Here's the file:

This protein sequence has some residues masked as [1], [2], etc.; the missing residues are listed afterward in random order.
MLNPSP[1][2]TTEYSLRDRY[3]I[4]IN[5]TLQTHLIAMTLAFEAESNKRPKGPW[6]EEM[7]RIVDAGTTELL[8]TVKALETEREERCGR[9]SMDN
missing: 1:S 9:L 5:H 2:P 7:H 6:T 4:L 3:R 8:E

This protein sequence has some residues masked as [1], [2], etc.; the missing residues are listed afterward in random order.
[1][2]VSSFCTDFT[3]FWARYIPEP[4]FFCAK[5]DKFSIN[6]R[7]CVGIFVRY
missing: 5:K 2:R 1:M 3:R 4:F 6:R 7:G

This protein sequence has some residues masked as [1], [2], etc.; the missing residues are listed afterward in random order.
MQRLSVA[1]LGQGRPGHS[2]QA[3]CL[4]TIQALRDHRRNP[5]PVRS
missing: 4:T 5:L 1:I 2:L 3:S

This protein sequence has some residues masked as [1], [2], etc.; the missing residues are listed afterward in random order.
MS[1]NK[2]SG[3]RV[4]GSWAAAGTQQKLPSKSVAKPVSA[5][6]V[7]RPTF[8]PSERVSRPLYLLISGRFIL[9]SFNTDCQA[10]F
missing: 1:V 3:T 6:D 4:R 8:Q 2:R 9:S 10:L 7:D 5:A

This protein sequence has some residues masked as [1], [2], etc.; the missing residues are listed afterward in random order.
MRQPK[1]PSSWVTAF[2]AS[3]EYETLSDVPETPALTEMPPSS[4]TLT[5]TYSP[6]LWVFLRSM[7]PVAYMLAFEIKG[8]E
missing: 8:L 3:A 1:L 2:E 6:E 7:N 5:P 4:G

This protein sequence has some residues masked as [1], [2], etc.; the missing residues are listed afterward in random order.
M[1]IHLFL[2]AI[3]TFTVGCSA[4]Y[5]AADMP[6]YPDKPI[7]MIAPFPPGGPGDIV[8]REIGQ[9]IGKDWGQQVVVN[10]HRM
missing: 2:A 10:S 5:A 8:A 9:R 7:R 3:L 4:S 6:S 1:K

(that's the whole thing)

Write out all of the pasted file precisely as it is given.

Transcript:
This protein sequence has some residues masked as [1], [2], etc.; the missing residues are listed afterward in random order.
MLNPSP[1][2]TTEYSLRDRY[3]I[4]IN[5]TLQTHLIAMTLAFEAESNKRPKGPW[6]EEM[7]RIVDAGTTELL[8]TVKALETEREERCGR[9]SMDN
missing: 1:S 9:L 5:H 2:P 7:H 6:T 4:L 3:R 8:E

This protein sequence has some residues masked as [1], [2], etc.; the missing residues are listed afterward in random order.
[1][2]VSSFCTDFT[3]FWARYIPEP[4]FFCAK[5]DKFSIN[6]R[7]CVGIFVRY
missing: 5:K 2:R 1:M 3:R 4:F 6:R 7:G

This protein sequence has some residues masked as [1], [2], etc.; the missing residues are listed afterward in random order.
MQRLSVA[1]LGQGRPGHS[2]QA[3]CL[4]TIQALRDHRRNP[5]PVRS
missing: 4:T 5:L 1:I 2:L 3:S

This protein sequence has some residues masked as [1], [2], etc.; the missing residues are listed afterward in random order.
MS[1]NK[2]SG[3]RV[4]GSWAAAGTQQKLPSKSVAKPVSA[5][6]V[7]RPTF[8]PSERVSRPLYLLISGRFIL[9]SFNTDCQA[10]F
missing: 1:V 3:T 6:D 4:R 8:Q 2:R 9:S 10:L 7:D 5:A

This protein sequence has some residues masked as [1], [2], etc.; the missing residues are listed afterward in random order.
MRQPK[1]PSSWVTAF[2]AS[3]EYETLSDVPETPALTEMPPSS[4]TLT[5]TYSP[6]LWVFLRSM[7]PVAYMLAFEIKG[8]E
missing: 8:L 3:A 1:L 2:E 6:E 7:N 5:P 4:G

This protein sequence has some residues masked as [1], [2], etc.; the missing residues are listed afterward in random order.
M[1]IHLFL[2]AI[3]TFTVGCSA[4]Y[5]AADMP[6]YPDKPI[7]MIAPFPPGGPGDIV[8]REIGQ[9]IGKDWGQQVVVN[10]HRM
missing: 2:A 10:S 5:A 8:A 9:R 7:R 3:L 4:S 6:S 1:K